FIELD OF THE INVENTION

The invention relates, in general, to digital storage devices, and in particular, to flash drives.

BACKGROUND

Conventional universal serial bus (USB) flash drives are NAND-type flash memory data storage devices integrated with a USB interface. Conventional USB flash drives are typically small, lightweight, removable and rewritable. These USB flash drives are commonly known as “thumb drives” and “data sticks.”

USB flash drives have several advantages over other portable storage devices, particularly the floppy disk. Conventional USB flash drives are generally faster, hold more data, and are considered more reliable (due to their lack of moving parts) than floppy disks. Conventional USB flash drives use the USB mass storage standard, supported natively by modern operating systems such as Linux, Mac OS X, and Windows XP.

Conventional USB flash drives include a small printed circuit board encased in a robust plastic or metal casing, making the drive sturdy enough to be carried about in a pocket, as a key fob, or on a lanyard. Only a USB interface protrudes from this protection, and is usually covered by a removable cap. Most conventional USB flash drives use a standard type-A USB connection allowing them to be connected directly to a port on a personal computer. USB interfaces are also known as USB connectors.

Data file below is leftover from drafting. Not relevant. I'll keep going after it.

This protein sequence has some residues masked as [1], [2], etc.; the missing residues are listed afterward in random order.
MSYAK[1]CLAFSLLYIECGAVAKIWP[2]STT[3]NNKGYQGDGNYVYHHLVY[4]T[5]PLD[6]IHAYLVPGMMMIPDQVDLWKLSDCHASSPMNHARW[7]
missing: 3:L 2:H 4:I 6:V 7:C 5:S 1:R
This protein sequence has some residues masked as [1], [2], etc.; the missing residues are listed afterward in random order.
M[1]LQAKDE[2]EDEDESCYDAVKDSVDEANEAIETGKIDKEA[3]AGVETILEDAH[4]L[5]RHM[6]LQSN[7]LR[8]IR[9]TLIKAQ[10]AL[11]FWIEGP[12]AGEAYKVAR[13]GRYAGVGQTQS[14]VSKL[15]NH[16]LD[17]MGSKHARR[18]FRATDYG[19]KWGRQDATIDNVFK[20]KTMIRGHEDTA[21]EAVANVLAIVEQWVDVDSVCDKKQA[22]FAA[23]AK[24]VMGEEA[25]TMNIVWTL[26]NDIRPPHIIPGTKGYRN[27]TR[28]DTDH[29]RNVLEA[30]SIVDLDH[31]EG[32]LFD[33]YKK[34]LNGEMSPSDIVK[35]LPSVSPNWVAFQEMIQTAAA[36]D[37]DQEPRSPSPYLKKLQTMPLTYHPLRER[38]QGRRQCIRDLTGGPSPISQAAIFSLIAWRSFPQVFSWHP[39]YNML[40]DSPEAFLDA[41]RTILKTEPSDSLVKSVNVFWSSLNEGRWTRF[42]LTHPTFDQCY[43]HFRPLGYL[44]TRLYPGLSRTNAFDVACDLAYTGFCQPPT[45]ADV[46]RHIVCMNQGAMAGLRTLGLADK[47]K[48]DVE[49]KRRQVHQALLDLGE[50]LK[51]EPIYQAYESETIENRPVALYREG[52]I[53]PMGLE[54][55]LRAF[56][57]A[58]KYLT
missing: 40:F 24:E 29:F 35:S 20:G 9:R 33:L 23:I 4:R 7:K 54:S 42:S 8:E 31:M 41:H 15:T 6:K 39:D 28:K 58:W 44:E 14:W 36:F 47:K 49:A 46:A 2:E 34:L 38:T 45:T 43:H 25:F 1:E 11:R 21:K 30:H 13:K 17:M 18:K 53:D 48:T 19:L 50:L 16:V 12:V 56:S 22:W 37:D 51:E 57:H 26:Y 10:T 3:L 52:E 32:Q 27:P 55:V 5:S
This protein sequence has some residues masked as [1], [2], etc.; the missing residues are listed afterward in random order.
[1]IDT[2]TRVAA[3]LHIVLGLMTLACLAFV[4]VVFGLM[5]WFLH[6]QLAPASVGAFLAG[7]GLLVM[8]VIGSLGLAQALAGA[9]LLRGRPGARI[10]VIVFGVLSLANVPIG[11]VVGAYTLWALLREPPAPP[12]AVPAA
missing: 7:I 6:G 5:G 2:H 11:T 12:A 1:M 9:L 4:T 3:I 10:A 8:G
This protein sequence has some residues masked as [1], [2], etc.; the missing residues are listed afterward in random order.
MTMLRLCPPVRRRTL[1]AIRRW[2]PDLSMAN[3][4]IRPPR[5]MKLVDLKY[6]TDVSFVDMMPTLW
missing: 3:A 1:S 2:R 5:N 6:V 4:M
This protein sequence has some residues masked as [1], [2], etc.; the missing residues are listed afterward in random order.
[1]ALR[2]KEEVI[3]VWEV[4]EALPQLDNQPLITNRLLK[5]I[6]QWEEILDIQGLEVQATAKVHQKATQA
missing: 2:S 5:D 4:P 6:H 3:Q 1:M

Most conventional USB flash drives are active only when powered by a USB computer connection, and require no other external power source or battery power source; conventional USB flash drives are powered using the limited supply afforded by the USB connection. To access the data stored in a flash drive, the conventional USB flash drives must be connected to a computer, either by direct connection to the computer's USB port or via a USB hub. USB drives are quickly replacing CD ROMs, floppy drives, and even printed matter in usage.